Joel E. Tohline

Alumni Professor
Department of Physics & Astronomy
Louisiana State University


Building on our past success in simulating complex fluid flows in Newtonian astrophysical systems, and taking advantage of the expertise in relativistic systems that has been brought together at LSU (especially in collaboration with LSU Professors Lehner, Pullin, and Frank), we are developing the capability to simulate fully relativistic fluid flows on a self-consistently evolving, warped spacetime metric. We will use these new simulation tools to significantly extend our study of the stability of contact binaries and accretion flows in semi-detached binary star systems, to investigate various mechanisms for igniting explosions in compact binaries, and to better understand dynamical and secular instabilities that arise in newly formed neutron stars.

Our relativistic simulations will incorporate AMR (adaptive mesh-refinement), arbitrarily specified killing fields, various high-order advection schemes, and in the weak-field limit will accurately represent self-gravitating Newtonian flows. By developing these computational tools within the Cactus Framework we will be able to effectively extend our simulations on individual massively parallel computers (such as SuperMike at LSU, or tungsten at NCSA) to a Grid Computing environment that ties multiple high-performance computers together via a high-bandwidth network (such as LONI within the state of Louisiana, or the National LambdaRail).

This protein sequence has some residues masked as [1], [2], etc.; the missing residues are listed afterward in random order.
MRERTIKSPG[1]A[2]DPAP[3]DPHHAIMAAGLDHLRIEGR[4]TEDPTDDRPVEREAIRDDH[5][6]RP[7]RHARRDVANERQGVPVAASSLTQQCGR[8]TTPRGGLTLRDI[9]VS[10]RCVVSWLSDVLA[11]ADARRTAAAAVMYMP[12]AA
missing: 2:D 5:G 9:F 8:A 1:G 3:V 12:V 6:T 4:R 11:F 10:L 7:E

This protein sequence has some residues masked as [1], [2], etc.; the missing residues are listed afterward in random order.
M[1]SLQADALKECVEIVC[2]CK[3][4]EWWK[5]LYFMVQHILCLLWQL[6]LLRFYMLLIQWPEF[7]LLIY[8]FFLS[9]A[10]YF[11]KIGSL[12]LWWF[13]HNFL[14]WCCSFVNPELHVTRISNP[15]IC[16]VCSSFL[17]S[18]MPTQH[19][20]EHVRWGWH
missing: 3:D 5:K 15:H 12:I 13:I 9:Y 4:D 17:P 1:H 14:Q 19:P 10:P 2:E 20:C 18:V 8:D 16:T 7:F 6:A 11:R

The heterogeneous computing environment that permits us to routinely generate three-dimensional (3D) animation sequences to illustrate and diagnose the results of our fluid simulations is being extended to generate movies at High-Definition (HD) resolution, and to permit the real-time analysis of ongoing simulations via a web-based VRML (Virtual-Reality Markup Language) viewer or while sitting in an immersive CAVE environment. We also are exploring how digital holographic techniques may be developed into a practical tool to aid in the real-time visualization of numerical simulations.

— formulated in July, 2005

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